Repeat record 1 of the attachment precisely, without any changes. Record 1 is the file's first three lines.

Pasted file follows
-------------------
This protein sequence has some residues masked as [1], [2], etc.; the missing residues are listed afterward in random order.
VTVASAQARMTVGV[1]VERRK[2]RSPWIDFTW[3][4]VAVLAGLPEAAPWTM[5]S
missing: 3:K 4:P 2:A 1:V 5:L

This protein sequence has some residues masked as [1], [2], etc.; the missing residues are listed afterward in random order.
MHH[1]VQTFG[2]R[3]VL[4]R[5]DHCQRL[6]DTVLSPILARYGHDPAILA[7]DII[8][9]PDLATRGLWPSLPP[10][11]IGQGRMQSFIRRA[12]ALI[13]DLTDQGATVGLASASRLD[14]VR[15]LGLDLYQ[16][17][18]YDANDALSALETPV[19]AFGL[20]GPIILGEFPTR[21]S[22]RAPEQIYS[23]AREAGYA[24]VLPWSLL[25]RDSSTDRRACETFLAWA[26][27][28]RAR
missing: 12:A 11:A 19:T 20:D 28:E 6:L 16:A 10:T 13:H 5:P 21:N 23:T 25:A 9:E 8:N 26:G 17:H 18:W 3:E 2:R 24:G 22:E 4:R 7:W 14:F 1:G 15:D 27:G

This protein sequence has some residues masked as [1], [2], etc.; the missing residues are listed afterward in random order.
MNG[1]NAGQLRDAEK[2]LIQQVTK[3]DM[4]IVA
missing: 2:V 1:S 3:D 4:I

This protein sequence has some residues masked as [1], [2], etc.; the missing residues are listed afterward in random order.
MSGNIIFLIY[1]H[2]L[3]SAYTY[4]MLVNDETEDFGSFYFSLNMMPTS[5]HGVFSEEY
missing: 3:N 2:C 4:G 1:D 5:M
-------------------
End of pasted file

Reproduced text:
This protein sequence has some residues masked as [1], [2], etc.; the missing residues are listed afterward in random order.
VTVASAQARMTVGV[1]VERRK[2]RSPWIDFTW[3][4]VAVLAGLPEAAPWTM[5]S
missing: 3:K 4:P 2:A 1:V 5:L